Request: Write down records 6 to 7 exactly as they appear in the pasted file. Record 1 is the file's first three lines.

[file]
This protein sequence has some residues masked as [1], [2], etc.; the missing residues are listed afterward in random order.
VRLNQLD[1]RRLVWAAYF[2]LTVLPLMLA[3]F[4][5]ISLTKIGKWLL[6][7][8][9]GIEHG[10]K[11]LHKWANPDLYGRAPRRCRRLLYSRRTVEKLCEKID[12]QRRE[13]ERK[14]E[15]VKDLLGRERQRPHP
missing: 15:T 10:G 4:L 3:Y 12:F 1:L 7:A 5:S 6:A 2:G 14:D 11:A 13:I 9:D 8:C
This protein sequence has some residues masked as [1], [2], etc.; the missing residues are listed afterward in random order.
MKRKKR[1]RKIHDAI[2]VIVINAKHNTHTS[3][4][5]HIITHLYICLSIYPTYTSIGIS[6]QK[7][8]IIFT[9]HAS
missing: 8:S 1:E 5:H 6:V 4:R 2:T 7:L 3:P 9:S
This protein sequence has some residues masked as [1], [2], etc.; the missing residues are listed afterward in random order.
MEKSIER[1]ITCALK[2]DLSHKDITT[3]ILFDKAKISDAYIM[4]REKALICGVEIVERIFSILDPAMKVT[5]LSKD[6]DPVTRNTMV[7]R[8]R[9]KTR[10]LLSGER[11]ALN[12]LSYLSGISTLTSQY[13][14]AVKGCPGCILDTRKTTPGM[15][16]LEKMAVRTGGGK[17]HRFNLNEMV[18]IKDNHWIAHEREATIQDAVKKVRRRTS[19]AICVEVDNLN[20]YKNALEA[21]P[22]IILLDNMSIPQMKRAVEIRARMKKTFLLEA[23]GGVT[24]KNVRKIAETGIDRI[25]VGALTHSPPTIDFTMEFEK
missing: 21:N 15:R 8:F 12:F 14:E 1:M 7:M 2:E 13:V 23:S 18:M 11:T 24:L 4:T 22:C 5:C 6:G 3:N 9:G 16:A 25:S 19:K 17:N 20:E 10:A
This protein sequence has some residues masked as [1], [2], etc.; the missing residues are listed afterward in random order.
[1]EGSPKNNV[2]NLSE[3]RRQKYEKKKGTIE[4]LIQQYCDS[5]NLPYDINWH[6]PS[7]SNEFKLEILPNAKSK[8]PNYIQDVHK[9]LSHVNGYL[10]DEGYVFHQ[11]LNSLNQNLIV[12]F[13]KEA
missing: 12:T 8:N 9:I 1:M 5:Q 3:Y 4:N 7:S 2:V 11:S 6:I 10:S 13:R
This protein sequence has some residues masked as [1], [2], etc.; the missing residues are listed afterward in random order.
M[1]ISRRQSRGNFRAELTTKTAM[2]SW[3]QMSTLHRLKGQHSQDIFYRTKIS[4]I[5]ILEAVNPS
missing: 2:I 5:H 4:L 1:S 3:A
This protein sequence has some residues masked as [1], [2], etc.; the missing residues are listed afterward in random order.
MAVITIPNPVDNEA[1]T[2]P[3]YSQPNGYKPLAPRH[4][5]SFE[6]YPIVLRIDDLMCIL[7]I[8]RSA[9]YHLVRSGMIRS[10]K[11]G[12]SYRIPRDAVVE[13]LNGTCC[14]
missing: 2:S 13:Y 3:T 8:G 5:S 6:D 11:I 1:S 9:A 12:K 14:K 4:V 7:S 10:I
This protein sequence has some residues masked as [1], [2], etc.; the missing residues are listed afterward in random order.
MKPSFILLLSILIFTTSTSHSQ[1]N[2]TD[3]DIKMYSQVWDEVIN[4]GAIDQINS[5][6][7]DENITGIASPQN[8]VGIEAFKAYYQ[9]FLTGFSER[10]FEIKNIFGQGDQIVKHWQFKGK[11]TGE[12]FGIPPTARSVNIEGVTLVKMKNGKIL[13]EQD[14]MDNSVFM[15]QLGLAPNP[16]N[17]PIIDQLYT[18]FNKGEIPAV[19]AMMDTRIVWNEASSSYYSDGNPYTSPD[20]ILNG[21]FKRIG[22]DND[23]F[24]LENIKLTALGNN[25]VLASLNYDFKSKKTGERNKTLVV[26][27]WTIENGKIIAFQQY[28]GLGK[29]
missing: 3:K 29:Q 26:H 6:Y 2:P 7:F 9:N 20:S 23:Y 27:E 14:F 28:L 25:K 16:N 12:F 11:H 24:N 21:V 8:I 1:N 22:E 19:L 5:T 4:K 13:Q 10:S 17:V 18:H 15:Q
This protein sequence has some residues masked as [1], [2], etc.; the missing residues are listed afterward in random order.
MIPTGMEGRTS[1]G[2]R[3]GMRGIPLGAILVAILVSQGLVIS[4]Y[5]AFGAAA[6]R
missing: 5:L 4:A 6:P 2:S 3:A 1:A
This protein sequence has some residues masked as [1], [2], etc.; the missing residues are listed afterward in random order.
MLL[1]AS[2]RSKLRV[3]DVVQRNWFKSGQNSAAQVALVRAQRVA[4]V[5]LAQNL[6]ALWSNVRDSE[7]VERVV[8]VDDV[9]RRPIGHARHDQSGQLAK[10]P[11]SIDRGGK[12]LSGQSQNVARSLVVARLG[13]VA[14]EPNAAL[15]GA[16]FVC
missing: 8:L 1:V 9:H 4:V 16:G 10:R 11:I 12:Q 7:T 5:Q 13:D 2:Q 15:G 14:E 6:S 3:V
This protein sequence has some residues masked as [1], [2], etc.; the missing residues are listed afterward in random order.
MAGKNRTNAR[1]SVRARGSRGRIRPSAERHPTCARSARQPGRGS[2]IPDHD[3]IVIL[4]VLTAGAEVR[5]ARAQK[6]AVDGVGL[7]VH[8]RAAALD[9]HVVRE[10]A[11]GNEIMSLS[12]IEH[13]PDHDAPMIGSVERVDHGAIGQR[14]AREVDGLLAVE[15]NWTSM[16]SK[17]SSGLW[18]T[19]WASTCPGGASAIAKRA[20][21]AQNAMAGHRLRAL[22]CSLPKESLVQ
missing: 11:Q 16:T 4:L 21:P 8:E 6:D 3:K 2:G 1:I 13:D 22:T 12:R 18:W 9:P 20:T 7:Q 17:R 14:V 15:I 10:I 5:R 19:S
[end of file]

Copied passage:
This protein sequence has some residues masked as [1], [2], etc.; the missing residues are listed afterward in random order.
MAVITIPNPVDNEA[1]T[2]P[3]YSQPNGYKPLAPRH[4][5]SFE[6]YPIVLRIDDLMCIL[7]I[8]RSA[9]YHLVRSGMIRS[10]K[11]G[12]SYRIPRDAVVE[13]LNGTCC[14]
missing: 2:S 13:Y 3:T 8:G 5:S 6:D 11:I 1:S 9:A 12:K 14:K 4:V 7:S 10:I
This protein sequence has some residues masked as [1], [2], etc.; the missing residues are listed afterward in random order.
MKPSFILLLSILIFTTSTSHSQ[1]N[2]TD[3]DIKMYSQVWDEVIN[4]GAIDQINS[5][6][7]DENITGIASPQN[8]VGIEAFKAYYQ[9]FLTGFSER[10]FEIKNIFGQGDQIVKHWQFKGK[11]TGE[12]FGIPPTARSVNIEGVTLVKMKNGKIL[13]EQD[14]MDNSVFM[15]QLGLAPNP[16]N[17]PIIDQLYT[18]FNKGEIPAV[19]AMMDTRIVWNEASSSYYSDGNPYTSPD[20]ILNG[21]FKRIG[22]DND[23]F[24]LENIKLTALGNN[25]VLASLNYDFKSKKTGERNKTLVV[26][27]WTIENGKIIAFQQY[28]GLGK[29]
missing: 3:K 29:Q 26:H 6:Y 2:P 7:F 9:N 20:S 23:Y 27:E 14:F 28:L 25:K 16:N 12:F 11:H 24:N 21:V 8:I 1:N 22:E 19:L 5:T 4:K 13:Q 10:S 17:V 18:H 15:Q